Wednesday, June 18, 2008
Media independence: Don't just leave it to the journalists
I refer to Mirror, Mirror by A. Asohan on StarMag June 15.
I was at the National Press Club when de facto Law minister Zaid Ibrahim gave a disingenuous speech to a roomful of journalists, bloggers and activists who work for press freedom.
He seemed to be the appropriate person from the government to be invited to speak in the Walk for Press Freedom event on June 1st. Firstly, because he seemed like a progressive fella with his talk and action on reforming the judiciary.
Secondly, because he is the de facto law minister, he would perhaps do something about the oppressive laws that continue to muzzle the media.
I think his speech was not only condescending, but showed his lack of understanding of the issues at stake. He started off by saying that he was not there to support press freedom nor was he the right person for that matter to be addressed to. Then he lectured the retinue of journalists and activists that they should blame themselves for the lack of media freedom, and NOT the government.
I think if we were more self-respectable, we would’ve just walked out. Luckily, some of us boo-ed and jeer-ed him. Afterall, we didn’t go there to be lectured by some politician about media freedom. We want to see if this government after March 8 is committed to media freedom, as it seems to be, about the state of the judiciary.
A media of integrity, a fair and balanced media, is not just the prerogative of journalists. It is in the interest of everyone – it is the right of the citizens in a democratic country. It should provide a fair and balance view of issues important for the people, and to be the voice of the voiceless, rather than a mouthpiece of the government.
After Operasi Lallang in 1987, the government under the former Prime Minister effectively brought all mainstream media under its control either directly, or indirectly. Newspapers were bought over by political parties and laws like the Printing and Publication Act, the Official Secrets Act and the Sedition Act instill fear and self-censorship among its senior editors and working journalists.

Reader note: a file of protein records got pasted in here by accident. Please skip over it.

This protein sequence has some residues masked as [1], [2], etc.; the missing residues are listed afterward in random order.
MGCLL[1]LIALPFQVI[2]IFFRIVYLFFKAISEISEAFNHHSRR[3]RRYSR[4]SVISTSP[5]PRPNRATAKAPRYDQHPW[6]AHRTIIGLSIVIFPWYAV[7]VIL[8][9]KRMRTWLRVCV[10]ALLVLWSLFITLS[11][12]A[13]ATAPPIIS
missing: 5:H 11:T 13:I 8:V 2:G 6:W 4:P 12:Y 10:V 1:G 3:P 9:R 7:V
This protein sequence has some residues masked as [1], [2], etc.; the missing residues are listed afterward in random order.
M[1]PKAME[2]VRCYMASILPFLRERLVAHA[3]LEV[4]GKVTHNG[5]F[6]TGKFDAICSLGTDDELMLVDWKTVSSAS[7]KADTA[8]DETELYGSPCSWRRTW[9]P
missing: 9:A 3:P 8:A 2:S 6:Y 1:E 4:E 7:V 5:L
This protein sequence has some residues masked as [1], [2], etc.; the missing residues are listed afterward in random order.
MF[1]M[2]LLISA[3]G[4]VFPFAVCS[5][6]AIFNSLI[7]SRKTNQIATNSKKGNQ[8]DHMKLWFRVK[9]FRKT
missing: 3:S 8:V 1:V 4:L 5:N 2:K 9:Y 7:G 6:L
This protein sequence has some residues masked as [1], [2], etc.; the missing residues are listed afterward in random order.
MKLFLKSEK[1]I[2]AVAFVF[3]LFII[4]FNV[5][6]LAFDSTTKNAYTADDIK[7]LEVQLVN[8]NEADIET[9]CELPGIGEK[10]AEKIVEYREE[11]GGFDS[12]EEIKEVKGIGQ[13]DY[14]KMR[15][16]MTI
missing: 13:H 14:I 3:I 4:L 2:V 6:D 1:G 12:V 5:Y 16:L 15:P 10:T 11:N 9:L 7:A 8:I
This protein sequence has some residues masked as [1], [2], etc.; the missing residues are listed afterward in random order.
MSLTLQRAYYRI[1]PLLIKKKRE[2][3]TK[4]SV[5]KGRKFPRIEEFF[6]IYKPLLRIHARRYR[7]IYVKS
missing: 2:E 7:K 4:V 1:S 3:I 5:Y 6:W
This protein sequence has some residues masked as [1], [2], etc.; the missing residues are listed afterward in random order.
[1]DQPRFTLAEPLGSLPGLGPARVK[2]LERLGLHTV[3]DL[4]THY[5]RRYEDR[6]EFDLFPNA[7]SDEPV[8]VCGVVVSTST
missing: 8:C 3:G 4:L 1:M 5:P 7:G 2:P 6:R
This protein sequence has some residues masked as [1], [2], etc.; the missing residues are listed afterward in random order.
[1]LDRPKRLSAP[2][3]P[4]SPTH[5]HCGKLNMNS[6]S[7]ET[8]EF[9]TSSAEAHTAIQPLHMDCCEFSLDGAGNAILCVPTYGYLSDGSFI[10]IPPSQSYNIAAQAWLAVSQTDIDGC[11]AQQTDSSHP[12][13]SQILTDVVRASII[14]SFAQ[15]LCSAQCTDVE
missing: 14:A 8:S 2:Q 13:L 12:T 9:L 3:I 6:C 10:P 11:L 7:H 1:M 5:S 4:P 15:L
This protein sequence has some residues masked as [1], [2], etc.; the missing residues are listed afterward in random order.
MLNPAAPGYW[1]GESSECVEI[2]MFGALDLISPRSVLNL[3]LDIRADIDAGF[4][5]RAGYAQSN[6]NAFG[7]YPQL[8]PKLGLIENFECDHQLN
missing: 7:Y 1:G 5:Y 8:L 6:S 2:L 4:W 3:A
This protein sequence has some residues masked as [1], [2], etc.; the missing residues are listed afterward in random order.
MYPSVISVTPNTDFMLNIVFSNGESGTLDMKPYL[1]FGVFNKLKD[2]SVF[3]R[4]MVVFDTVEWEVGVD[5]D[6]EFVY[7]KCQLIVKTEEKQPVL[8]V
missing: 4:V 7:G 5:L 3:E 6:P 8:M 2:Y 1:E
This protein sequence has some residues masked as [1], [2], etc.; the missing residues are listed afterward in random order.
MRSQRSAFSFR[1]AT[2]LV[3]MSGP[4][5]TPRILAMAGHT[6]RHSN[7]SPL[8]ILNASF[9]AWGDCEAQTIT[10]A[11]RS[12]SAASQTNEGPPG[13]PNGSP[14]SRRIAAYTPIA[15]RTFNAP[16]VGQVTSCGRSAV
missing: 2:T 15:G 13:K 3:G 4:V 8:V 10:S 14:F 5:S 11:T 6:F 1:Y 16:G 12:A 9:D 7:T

In this climate of fear, the lack of critical journalism is precisely what’s driving people online to get their news. The explosion of bloggers and online news and the millions of hits they get show the people’s hunger for REAL NEWS and VIEWS that matter. That power is now accorded some respect after the fallout of the recent general election. Good. Now let’s hope something is done to lift those laws that curtail the independence of mainstream media.
If we leave it to the current batch of working journalists and senior editors to revamp the state of the media, with those laws still hanging over their heads like a Damocles’ sword, we won’t get anywhere. After all, their bread and butter depend on retaining the status quo.
In the same way, let me ask Zaid, why didn’t he tell the judges to clean the judiciary up? Can we leave it to the judges to clean themselves up, when some of them are implicated as beneficiaries of executive interference? Why talk about an independent commission to elect judges, why bother when judges themselves haven’t said anything about overhauling the justice system?
A strong, independent media is an integral institution of a functioning democracy. Like an effective, independent judiciary – those two pillars of democracy should not just be left just to working judges or working journalists. They are too important.
And this time I agree with Asohan - the press, the powers-that-be and the public – are stakeholders here. It is in the interest of the Malaysian public to be served news that is fair and balanced and that reflects their needs and aspirations. If you believe that you deserve to know the truth and make informed decision, make it known by signing on this petition http://benar.org/
Come on, take that first step.